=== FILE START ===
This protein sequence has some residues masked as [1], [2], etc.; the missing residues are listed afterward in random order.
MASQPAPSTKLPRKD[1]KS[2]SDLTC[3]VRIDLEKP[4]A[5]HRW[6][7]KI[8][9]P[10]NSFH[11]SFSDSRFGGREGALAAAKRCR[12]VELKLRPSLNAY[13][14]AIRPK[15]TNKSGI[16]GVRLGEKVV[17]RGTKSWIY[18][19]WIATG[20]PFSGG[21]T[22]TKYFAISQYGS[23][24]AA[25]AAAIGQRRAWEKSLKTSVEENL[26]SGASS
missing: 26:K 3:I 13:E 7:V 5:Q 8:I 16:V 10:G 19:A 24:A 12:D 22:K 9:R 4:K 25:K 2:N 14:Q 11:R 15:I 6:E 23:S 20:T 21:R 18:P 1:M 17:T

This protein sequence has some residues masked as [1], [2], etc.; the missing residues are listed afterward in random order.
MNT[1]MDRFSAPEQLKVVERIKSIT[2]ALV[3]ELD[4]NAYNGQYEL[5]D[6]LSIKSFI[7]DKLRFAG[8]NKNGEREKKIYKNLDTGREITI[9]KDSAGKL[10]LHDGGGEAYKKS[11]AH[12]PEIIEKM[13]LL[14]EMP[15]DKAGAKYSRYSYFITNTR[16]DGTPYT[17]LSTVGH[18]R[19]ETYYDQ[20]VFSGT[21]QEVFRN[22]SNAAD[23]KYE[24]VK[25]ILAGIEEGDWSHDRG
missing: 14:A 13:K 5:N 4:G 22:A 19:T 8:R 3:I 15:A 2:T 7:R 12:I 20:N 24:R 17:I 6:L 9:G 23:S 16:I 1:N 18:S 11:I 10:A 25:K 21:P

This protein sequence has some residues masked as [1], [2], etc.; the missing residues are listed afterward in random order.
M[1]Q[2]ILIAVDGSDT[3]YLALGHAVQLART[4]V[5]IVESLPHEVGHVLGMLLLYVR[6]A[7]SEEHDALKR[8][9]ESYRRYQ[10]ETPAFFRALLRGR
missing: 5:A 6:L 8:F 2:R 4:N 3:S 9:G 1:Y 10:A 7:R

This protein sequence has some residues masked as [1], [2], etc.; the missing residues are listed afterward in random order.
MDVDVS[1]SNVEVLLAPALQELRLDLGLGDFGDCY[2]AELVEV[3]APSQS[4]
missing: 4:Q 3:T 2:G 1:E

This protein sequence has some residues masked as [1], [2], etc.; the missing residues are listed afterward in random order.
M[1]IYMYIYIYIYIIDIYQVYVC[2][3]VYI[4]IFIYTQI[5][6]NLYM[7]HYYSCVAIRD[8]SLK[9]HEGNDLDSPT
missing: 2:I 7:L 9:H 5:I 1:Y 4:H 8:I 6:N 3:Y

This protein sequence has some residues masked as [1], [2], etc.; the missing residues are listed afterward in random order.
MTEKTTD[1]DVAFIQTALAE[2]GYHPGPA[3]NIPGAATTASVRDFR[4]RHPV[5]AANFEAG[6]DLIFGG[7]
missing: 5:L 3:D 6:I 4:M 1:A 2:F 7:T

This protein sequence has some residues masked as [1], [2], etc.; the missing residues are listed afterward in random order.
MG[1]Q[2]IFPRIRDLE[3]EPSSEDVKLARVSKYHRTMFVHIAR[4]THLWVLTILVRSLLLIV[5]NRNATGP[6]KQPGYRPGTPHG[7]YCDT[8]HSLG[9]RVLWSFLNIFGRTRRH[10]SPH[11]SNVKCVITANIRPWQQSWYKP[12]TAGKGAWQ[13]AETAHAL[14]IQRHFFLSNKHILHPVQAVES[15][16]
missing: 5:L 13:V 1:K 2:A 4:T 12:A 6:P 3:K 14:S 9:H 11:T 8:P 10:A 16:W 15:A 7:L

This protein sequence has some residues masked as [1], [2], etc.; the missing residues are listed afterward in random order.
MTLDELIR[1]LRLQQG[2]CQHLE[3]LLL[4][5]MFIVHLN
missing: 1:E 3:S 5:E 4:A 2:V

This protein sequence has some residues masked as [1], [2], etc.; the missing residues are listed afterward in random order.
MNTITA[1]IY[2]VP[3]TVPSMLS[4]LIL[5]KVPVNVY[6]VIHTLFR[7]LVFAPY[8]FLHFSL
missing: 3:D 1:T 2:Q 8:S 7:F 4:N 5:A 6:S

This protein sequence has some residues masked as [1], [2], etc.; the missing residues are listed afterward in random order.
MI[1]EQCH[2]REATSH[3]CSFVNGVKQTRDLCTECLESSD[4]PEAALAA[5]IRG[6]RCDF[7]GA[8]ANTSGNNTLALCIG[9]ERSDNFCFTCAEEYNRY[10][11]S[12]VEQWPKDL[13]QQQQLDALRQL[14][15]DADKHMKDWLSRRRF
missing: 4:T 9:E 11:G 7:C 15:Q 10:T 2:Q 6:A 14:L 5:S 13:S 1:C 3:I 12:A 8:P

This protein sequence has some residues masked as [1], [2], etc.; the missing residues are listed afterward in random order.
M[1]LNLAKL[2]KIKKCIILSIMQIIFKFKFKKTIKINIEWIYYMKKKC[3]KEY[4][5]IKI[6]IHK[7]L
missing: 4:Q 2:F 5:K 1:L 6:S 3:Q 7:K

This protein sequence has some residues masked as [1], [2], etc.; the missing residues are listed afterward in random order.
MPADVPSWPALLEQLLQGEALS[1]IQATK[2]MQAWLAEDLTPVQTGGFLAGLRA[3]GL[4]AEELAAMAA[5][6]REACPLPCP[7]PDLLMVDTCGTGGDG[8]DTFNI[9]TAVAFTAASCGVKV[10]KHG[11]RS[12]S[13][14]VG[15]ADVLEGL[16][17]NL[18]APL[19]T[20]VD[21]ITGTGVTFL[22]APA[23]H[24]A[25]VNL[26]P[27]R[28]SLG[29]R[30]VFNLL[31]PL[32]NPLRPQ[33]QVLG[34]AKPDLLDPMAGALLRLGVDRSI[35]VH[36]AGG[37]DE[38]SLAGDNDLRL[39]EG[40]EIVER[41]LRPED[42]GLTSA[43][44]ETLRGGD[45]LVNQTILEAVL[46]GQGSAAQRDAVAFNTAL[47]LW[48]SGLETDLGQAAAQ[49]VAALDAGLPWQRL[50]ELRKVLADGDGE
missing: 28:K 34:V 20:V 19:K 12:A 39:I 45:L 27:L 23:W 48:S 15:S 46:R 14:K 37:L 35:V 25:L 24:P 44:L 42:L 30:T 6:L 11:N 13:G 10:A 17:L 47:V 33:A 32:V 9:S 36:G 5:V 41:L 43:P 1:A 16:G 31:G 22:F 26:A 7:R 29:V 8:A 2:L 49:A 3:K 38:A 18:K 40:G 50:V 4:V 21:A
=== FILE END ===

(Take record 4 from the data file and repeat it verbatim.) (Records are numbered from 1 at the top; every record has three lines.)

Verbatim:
This protein sequence has some residues masked as [1], [2], etc.; the missing residues are listed afterward in random order.
MDVDVS[1]SNVEVLLAPALQELRLDLGLGDFGDCY[2]AELVEV[3]APSQS[4]
missing: 4:Q 3:T 2:G 1:E